It's less good when: there is some other $3 or $4 cost you also really want early. Your expectation should be that you spend your 2nd shuffle trashing 1 Estate and buying a $5 cost. If there's an alternative card that will do more than 1 Estate trash while giving you good $5 cost odds, it'll be better.

The deceptively powerful parts: If you draw a Church turn 4, you can set aside any extra cards you don't need and they'll miss the shuffle, letting you draw and play your $5 cost faster.

Let's show a few scenarios to show how this thinner shuffle can be good.

If you draw one Church turn 3 and one Church turn 4, it's not too rare to trash an Estate, then set aside 2 cards on your turn 4 (Estate + Copper). That gives a 9 card shuffle (1 Church, the $5 cost, 1 Estate, 6 Copper, with 1 Estate trashed, and Church + Estate + Copper all set aside). If you then draw the $5 cost in your first hand of the 9 card shuffle, it'll get reshuffled at the end of that turn, you get small chances of high-rolling redrawing the $5 cost.

If you draw both Churches turn 3, you set aside your entire hand, then get 2 trashes and a $5 cost.

If you draw both Churches turn 4, you will likely miss $5. However, you can set aside your entire turn 4 hand, and your shuffle will be 6 cards (your turn 3 hand + turn 3 buy, with 2 Churches and your entire turn 4 hand set aside). You then will almost 100% hit $5 on turn 5, and that $5 cost will get shuffled in right away thanks to how thin your deck is.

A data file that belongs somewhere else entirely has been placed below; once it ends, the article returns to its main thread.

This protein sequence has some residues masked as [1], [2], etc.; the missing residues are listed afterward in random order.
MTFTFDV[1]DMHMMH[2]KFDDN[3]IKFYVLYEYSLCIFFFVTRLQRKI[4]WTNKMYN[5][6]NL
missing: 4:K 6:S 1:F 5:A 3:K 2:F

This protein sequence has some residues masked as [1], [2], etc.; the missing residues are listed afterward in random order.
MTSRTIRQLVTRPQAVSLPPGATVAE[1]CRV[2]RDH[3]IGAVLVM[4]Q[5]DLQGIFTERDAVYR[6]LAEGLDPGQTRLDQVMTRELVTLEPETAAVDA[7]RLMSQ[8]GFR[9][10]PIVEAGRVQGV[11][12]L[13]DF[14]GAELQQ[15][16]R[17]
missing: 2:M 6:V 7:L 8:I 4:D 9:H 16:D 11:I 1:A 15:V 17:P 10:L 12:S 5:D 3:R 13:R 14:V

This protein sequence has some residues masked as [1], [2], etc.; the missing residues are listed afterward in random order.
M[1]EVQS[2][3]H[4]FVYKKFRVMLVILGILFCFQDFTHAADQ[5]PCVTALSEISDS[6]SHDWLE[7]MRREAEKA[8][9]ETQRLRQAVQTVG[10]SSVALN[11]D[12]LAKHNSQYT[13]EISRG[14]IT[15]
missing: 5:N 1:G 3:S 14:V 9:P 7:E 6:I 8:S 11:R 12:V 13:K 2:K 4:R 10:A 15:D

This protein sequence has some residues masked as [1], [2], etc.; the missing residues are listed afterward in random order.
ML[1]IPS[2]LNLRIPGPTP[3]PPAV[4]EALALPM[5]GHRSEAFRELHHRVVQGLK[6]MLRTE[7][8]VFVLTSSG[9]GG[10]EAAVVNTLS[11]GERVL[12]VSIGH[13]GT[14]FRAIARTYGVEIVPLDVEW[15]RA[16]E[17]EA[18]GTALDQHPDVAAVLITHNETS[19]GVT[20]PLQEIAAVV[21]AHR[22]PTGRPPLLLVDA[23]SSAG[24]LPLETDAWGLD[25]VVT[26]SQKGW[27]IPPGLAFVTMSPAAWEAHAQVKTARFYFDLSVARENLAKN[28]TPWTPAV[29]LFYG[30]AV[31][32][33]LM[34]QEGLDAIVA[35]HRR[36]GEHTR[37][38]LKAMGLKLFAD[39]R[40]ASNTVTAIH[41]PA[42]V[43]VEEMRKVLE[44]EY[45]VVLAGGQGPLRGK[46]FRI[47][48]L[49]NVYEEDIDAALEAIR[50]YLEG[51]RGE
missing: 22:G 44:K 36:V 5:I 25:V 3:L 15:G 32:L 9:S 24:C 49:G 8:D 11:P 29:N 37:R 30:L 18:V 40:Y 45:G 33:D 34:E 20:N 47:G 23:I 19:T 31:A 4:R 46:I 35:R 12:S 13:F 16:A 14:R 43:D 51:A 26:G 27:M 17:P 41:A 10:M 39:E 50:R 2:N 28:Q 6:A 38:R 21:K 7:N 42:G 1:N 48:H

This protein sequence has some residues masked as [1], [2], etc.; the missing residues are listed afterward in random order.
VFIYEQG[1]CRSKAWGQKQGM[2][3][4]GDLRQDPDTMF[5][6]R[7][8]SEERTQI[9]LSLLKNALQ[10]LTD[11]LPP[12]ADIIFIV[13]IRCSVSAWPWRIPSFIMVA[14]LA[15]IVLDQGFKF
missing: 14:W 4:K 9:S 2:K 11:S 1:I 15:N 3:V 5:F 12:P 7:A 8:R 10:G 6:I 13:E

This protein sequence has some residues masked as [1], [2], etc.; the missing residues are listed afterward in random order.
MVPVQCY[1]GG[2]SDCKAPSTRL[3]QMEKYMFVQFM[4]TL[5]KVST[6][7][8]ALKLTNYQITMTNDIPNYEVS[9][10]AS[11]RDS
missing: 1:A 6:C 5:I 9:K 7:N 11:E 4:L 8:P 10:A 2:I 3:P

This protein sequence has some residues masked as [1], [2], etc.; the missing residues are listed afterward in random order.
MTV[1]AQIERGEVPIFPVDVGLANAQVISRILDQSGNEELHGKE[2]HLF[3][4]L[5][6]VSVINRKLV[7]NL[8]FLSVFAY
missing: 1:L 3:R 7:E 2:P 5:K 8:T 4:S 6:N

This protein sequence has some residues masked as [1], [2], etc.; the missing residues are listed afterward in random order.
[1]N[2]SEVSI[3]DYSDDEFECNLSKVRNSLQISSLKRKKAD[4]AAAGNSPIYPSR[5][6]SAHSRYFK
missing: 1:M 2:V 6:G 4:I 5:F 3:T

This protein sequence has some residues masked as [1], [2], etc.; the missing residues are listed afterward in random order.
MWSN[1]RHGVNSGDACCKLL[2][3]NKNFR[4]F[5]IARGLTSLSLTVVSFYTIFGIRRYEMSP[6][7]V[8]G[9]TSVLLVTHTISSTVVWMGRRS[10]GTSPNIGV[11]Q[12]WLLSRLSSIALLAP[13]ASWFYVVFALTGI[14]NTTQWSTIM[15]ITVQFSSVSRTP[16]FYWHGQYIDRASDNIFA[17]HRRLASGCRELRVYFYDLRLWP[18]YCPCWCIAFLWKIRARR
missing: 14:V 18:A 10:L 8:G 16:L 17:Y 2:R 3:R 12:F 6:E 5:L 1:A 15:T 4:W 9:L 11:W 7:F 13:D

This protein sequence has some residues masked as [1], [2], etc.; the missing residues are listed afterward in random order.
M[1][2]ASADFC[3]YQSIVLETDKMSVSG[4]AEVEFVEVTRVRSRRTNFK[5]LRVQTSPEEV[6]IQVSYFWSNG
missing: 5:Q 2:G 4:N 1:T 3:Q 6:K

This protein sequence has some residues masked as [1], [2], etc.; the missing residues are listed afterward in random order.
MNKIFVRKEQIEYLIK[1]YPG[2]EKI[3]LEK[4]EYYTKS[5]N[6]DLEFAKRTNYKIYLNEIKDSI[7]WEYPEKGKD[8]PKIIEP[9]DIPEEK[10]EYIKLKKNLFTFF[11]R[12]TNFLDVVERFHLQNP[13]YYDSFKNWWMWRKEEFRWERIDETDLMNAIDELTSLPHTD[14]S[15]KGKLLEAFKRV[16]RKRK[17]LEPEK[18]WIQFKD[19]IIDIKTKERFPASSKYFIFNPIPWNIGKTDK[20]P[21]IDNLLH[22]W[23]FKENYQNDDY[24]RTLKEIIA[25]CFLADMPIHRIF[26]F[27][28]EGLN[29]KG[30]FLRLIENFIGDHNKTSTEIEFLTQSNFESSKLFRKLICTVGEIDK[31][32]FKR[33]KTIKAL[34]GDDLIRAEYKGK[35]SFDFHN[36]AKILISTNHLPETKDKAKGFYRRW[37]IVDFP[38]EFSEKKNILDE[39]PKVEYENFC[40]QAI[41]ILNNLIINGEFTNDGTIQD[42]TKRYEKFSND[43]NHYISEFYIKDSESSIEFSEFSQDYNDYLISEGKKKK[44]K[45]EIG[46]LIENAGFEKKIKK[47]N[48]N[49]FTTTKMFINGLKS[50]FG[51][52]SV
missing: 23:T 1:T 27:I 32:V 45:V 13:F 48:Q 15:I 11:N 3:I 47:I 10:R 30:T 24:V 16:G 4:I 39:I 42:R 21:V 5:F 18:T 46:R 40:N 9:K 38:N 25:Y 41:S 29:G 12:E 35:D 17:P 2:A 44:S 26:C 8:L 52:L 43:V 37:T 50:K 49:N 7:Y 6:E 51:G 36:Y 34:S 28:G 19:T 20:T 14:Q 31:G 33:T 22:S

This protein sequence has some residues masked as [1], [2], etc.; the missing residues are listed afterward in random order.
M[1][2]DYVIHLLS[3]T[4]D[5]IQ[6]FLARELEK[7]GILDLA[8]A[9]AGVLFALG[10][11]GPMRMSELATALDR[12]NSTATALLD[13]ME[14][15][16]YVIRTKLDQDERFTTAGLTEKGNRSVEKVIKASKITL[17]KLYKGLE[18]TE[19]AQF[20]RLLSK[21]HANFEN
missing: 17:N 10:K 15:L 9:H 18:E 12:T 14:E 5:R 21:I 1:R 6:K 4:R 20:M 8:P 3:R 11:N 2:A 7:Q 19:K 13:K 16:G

In short: the open is best if you draw a Church turn 3, which is pretty common given you opened 2 Churches. If you don't do that, but draw a Church turn 4, it isn't that bad of a fail case. And if you don't draw any Churches on turn 3 or turn 4, then you sombrero-ed, which is very uncommon, and can't be played around anyways.

14
Dominion General Discussion / Re: RNN generated cards
« on: September 18, 2020, 02:25:33 pm »
One thing I heard about the MTG cards is that some of the models got too good, they would just output exact copies of existing cards due to memorization, or the new cards they generated wouldn't come up with new mechanics because those mechanics didn't appear on real cards. The entire point is that the model is trained to mimic the existing text - if it mimics it too well then you're stuck. There's a sweet spot where the model's output is coherent, but also still gets things wrong in a funny way. Training the model for longer may not give you want you want.